Northwest Territories residents and non-residents need to submit an exemption request to the public health office. Travellers applying for the exception must have been in Yukon or the Northwest Territories for at least 14 days.

In Manitoba, where dozens of critical care patients have been transferred out of province for treatment, health officials on Wednesday reported 267 new cases of COVID-19 and six additional deaths.

Alberta has also offered to help ease some of the stress on Manitoba’s health-care system, and said it will take up to 10 patients at ICUs in Edmonton or Calgary. Forty-six patients have already been sent to Ontario and Saskatchewan.

Manitoba Health announced Wednesday that a 30-year-old man from the province who had been treated in an Ontario ICU since May 20 died of COVID-19

Saskatchewan, meanwhile, reported 130 new cases of COVID-19 Wednesday and one additional death. The update came one day after Premier Scott Moe said that the province’s mandatory mask order could be lifted as early as July 11.

Health officials in Alberta reported four deaths and 410 new cases on Wednesday, nearly double the case number from the previous day. The government is facing questions about a dinner attended by Premier Jason Kenney and three of his ministers, which appeared to break public health guidelines. 

British Columbia health officials reported four deaths and 194 new cases of COVID-19 on Wednesday, the second day in a row the province has recorded fewer than 200. 

-From CBC News and The Canadian Press, last updated at 7 p.m. ET

What’s happening around the world

People wait to receive the second dose of the AstraZeneca-Oxford COVID-19 vaccine during a mass vaccination effort in Mexico City on Tuesday. (Henry Romero/Reuters)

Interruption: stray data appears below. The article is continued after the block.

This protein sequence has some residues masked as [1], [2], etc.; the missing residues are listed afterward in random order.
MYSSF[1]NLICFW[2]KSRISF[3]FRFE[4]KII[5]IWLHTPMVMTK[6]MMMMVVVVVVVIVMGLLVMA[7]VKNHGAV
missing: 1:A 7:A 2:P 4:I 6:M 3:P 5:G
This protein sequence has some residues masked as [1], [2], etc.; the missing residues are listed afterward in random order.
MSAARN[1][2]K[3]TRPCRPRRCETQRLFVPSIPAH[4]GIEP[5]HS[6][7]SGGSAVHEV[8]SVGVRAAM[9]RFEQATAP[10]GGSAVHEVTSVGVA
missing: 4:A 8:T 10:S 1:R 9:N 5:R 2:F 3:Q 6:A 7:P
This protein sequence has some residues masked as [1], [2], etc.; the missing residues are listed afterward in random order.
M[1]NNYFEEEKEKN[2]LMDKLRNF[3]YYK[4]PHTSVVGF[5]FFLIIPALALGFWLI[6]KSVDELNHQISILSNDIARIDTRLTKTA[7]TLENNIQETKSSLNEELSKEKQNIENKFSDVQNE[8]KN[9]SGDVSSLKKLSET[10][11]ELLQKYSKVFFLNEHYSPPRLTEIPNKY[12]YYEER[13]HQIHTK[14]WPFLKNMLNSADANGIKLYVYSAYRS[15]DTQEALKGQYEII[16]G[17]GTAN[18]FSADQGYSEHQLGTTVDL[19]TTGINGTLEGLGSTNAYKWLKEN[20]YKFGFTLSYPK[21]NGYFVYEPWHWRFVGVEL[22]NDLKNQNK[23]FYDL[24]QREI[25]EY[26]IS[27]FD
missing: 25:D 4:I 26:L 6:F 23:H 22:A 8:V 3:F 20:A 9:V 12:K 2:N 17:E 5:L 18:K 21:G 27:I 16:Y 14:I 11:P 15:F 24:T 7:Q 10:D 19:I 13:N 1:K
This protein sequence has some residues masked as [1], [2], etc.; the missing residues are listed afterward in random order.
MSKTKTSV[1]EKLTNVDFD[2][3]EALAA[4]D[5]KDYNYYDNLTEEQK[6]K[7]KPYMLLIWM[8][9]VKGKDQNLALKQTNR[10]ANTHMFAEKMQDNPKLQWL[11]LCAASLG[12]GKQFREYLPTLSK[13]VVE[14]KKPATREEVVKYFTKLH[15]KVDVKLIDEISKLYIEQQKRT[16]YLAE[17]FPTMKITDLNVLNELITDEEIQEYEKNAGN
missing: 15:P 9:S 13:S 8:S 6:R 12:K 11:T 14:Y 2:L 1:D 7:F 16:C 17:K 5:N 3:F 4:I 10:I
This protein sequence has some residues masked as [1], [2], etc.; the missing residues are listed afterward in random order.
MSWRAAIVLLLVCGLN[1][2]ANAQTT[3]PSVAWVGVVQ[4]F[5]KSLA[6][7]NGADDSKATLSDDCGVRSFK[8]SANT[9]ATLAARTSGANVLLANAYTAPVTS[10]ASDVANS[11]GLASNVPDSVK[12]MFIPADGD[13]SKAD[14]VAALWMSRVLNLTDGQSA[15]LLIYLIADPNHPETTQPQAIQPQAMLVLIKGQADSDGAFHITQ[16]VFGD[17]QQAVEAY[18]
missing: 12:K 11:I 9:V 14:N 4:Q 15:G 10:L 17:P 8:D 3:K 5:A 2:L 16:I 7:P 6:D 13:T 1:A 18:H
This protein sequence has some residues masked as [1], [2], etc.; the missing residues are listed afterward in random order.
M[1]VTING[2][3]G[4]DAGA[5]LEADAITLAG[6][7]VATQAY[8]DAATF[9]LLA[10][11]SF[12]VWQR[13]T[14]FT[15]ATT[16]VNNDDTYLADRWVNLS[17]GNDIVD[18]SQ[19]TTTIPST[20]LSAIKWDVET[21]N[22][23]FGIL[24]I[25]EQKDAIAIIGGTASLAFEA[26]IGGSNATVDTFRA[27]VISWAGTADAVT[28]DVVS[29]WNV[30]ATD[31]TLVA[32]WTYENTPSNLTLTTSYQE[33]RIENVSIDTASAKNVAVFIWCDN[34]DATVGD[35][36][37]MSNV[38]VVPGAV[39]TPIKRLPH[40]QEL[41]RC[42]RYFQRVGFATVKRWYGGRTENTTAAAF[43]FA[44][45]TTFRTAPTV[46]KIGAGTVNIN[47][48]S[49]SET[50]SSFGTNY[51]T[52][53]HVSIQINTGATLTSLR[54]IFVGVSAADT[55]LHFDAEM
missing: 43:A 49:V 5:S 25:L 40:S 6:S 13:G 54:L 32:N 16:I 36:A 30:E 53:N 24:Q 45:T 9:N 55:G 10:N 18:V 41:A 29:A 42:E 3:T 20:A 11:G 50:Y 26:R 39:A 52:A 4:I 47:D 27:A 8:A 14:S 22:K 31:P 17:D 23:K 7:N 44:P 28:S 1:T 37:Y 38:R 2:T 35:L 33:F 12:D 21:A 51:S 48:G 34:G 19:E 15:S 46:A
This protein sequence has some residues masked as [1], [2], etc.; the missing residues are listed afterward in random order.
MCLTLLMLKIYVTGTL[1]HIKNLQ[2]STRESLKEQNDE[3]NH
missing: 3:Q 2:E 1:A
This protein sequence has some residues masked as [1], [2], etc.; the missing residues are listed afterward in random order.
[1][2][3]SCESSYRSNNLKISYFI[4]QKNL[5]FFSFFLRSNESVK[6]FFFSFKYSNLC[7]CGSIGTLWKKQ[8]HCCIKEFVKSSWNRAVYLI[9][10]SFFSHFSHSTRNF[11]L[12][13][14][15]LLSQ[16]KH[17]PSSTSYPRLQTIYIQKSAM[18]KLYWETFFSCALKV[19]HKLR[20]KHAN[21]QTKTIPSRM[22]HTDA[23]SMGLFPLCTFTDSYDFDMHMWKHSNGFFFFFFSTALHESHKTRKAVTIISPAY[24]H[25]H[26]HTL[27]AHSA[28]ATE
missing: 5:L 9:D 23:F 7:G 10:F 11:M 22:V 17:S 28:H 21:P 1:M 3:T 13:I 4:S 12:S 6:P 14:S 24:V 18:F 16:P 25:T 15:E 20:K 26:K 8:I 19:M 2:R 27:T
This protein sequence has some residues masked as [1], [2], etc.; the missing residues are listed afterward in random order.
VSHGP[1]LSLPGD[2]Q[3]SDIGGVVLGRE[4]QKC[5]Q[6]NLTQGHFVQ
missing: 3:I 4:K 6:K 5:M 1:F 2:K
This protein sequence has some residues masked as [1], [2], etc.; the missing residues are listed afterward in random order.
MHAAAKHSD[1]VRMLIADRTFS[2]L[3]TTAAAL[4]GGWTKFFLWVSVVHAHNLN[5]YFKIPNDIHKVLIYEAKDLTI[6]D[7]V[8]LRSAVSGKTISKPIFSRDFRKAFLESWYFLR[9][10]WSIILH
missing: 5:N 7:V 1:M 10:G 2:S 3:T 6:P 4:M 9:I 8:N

As of Wednesday evening, more than 171.5 million cases of COVID-19 had been reported around the world, according to a database from Johns Hopkins University. The reported global death toll stood at more than 3.6 million.

In the Americas, U.S. President Joe Biden announced a “month of action” to urge more Americans to get vaccinated before the July 4 holiday, including an early summer sprint of incentives and a slew of new steps to ease barriers and make getting shots more appealing to those who haven’t received them.

Biden is closing in on his goal of getting 70 per cent of adults at least partially vaccinated by Independence Day — essential to his aim of returning the nation to something approaching a pre-pandemic sense of normalcy this summer.

People walk past the countdown clock for the Tokyo 2020 Olympic and Paralympic Games near Shimbashi station in Tokyo, on Thursday, to mark 50 days before the start of the Summer Games. (Kantaro Komiya/The Associated Press)

In the Asia-Pacific region, 50 days out from the Olympics, COVID-19 case numbers are still high and hospitals remain under strain despite a state of emergency in Japan. The country is also one of the least vaccinated in the world. 

Still, Prime Minister Yoshihide Suga remains determined to host the Summer Games, already postponed for a year, and has extended the current emergency until June 20, a month before the Games are to start.

Taiwan reported a rise in domestic infections after six days of falls, and unveiled details of a mass vaccination plan that aims to eventually cover 1.7 million people a week.

Wu Hsieng-i, a retired doctor, collects a swab sample during a volunteer training program in Hsinchu on Wednesday as the Taiwanese government called for medical background specialists to assist amid an outbreak of COVID-19. (Sam Yeh/AFP/Getty Images)

In the Middle East, Israel’s Health Ministry said it found the small number of heart inflammation cases observed mainly in young men who received Pfizer’s vaccine in Israel were likely linked to their vaccination.

In Africa, Egypt aims to vaccinate 40 per cent of its population against coronavirus by the end of 2021, the prime minister said in a televised address on Wednesday. By the end of Wednesday, 2.5 million people will have been vaccinated from a total of six million people who signed up on the government’s registration platform, Mostafa Madbouly said.

In Europe, French President Emmanuel Macron is moving up the COVID-19 vaccination schedule, saying youths aged 12 to 18 can get inoculations starting June 15. The announcement came just three days after 18-year olds began getting vaccinated.

Spain’s government and regional authorities have agreed to allow some bars and night clubs to reopen, 10 months after they closed nationwide. Health Minister Carolina Darias says low-risk regions could open their bars until 2 a.m. with 50 per cent of indoor capacity, while bars in high-risk areas will remain closed.

-From The Associated Press and Reuters, last updated at 9:45 p.m. ET